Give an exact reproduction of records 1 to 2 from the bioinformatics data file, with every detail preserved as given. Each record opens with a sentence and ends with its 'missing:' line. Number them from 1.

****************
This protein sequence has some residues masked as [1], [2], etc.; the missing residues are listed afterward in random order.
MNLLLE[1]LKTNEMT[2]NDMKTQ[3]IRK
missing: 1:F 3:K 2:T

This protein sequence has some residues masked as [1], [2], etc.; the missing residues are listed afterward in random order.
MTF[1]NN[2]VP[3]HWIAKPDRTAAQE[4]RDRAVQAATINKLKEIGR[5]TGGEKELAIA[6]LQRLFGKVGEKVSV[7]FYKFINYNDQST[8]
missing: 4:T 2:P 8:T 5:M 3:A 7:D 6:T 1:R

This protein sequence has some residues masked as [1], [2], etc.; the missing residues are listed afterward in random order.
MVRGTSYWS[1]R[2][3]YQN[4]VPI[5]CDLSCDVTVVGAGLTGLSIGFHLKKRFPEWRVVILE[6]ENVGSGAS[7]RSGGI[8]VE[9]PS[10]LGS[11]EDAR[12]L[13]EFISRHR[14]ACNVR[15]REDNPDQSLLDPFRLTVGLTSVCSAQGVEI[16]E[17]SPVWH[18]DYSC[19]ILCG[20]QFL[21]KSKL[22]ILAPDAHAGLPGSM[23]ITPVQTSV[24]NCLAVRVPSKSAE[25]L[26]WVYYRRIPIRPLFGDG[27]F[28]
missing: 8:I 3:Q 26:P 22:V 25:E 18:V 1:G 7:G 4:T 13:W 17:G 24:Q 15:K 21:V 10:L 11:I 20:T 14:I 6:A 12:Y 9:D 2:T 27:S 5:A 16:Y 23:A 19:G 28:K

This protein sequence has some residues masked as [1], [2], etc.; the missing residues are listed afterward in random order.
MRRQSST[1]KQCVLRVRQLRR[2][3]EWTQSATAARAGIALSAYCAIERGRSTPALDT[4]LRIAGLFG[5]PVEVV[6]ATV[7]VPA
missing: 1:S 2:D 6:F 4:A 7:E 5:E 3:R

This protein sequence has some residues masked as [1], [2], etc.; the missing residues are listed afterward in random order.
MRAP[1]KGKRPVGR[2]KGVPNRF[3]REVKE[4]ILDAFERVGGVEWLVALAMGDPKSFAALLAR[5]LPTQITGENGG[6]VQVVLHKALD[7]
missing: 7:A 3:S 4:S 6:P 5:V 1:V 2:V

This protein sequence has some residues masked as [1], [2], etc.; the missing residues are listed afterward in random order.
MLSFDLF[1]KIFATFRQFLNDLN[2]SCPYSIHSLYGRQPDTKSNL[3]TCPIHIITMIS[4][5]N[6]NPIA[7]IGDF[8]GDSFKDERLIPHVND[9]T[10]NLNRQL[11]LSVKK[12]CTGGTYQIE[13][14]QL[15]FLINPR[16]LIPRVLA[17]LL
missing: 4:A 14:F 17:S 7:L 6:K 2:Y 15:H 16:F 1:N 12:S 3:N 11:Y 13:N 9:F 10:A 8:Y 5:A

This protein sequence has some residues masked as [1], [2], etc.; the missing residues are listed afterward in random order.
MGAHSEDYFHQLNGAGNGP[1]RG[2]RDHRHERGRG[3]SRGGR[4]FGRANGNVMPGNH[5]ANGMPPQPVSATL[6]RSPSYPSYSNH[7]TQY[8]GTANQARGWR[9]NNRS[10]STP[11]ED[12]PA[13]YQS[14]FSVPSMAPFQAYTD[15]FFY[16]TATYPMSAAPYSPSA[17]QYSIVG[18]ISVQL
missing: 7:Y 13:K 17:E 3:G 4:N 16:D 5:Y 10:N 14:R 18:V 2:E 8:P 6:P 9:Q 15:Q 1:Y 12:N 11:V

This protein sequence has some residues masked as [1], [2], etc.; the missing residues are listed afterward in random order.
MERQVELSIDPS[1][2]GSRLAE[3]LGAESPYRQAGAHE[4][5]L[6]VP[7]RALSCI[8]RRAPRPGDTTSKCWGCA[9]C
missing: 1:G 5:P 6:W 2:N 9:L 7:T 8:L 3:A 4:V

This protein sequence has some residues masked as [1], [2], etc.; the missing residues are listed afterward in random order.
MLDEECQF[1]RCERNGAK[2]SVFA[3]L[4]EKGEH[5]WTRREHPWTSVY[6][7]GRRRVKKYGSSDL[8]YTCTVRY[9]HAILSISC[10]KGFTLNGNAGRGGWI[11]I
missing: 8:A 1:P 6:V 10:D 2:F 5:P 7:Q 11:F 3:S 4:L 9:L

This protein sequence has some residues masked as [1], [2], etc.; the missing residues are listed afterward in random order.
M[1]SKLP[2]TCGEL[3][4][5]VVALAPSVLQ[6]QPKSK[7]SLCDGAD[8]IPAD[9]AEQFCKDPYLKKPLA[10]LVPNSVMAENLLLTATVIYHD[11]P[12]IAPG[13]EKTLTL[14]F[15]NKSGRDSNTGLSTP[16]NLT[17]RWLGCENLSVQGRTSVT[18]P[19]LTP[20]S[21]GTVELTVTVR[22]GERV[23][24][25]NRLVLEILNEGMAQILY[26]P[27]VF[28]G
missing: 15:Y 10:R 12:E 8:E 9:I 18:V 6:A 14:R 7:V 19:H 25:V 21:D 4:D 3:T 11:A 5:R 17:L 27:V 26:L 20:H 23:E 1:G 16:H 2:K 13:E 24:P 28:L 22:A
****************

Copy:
This protein sequence has some residues masked as [1], [2], etc.; the missing residues are listed afterward in random order.
MNLLLE[1]LKTNEMT[2]NDMKTQ[3]IRK
missing: 1:F 3:K 2:T

This protein sequence has some residues masked as [1], [2], etc.; the missing residues are listed afterward in random order.
MTF[1]NN[2]VP[3]HWIAKPDRTAAQE[4]RDRAVQAATINKLKEIGR[5]TGGEKELAIA[6]LQRLFGKVGEKVSV[7]FYKFINYNDQST[8]
missing: 4:T 2:P 8:T 5:M 3:A 7:D 6:T 1:R